Pioneering Robotic Exploration

Innovative technology is at the heart of this ambitious multi-phase project to explore large, dynamic areas of ocean using hi-tech robots. This is the first time such large fleets of autonomous vehicles have explored the ocean so far offshore, focusing on big long-term science.

The vehicles can travel great distances and are able to monitor both the environment and marine life for weeks at a time. Clean and green, they use energy from the ocean and move quietly through the water, which improves acoustic monitoring.

Environmental data is also key to the project, including weather information from the Met Office and the Royal Navy, satellite data from Plymouth Marine Laboratory and tidal information from the National Oceanography Centre.


Nothing on this scale has been attempted before. The range of vehicles and instruments being deployed at the same time is unique, and they can generate vast amounts of valuable scientific data. One advantage of using robotic vehicles is that they are relatively small and quiet compared to research ships, so they are ideal for making observations of marine life. This new technology is really providing a step change in our ability to measure and monitor the ocean.Prof. Russell Wynn, Chief Scientist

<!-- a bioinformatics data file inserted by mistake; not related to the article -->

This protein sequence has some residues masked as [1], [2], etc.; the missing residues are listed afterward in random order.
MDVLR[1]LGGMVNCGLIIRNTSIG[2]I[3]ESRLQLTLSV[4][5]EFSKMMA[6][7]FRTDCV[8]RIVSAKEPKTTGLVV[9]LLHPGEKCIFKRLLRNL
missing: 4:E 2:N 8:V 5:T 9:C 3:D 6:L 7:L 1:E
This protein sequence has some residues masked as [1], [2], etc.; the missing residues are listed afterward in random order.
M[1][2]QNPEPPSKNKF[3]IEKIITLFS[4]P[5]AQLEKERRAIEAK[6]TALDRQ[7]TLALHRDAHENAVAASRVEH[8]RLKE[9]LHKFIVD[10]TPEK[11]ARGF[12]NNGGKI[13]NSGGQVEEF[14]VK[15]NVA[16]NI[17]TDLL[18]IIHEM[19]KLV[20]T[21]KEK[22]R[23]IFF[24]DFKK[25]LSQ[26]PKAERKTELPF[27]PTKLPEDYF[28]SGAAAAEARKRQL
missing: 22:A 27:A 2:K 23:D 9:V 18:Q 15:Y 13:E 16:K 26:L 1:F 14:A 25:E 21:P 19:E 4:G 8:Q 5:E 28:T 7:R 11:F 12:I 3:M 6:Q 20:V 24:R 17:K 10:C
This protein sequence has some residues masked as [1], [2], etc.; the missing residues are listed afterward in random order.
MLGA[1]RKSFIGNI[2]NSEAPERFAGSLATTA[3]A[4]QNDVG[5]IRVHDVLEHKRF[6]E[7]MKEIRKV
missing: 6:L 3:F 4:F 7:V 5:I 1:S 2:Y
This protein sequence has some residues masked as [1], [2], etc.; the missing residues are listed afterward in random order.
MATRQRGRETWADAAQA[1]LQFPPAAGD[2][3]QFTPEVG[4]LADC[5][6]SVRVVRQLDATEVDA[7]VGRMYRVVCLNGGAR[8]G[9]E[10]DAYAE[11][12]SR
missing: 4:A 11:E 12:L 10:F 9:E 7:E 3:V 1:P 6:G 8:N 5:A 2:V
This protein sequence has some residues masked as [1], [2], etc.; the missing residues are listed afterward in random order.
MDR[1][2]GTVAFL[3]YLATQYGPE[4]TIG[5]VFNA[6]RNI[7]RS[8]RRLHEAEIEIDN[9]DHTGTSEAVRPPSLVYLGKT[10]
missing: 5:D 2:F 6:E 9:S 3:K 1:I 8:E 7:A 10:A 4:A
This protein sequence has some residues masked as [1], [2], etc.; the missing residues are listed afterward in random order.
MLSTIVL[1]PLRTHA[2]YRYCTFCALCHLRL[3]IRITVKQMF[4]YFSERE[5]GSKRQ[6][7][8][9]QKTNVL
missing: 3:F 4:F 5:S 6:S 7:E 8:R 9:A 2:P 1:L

This project is testing the capabilities of our newest vehicles, and the co-ordination of a large disparate autonomous vehicle fleet. Phase one was the first time we and our partners have put such a large, diverse range of marine autonomous vehicles in the water at the same time. Each time we do it, it’s a logistical and technical challenge. Each vehicle travels at a different speed and depth, has its own range of sensors, and requires its own pilot to keep watch on its position and activity. Co-ordinating a fleet to achieve the science objected is a challenging task, and teaches us a lot about running this sort of operation.Dr Maaten Furlong, NOC’s Head of Marine Autonomous and Robotics Systems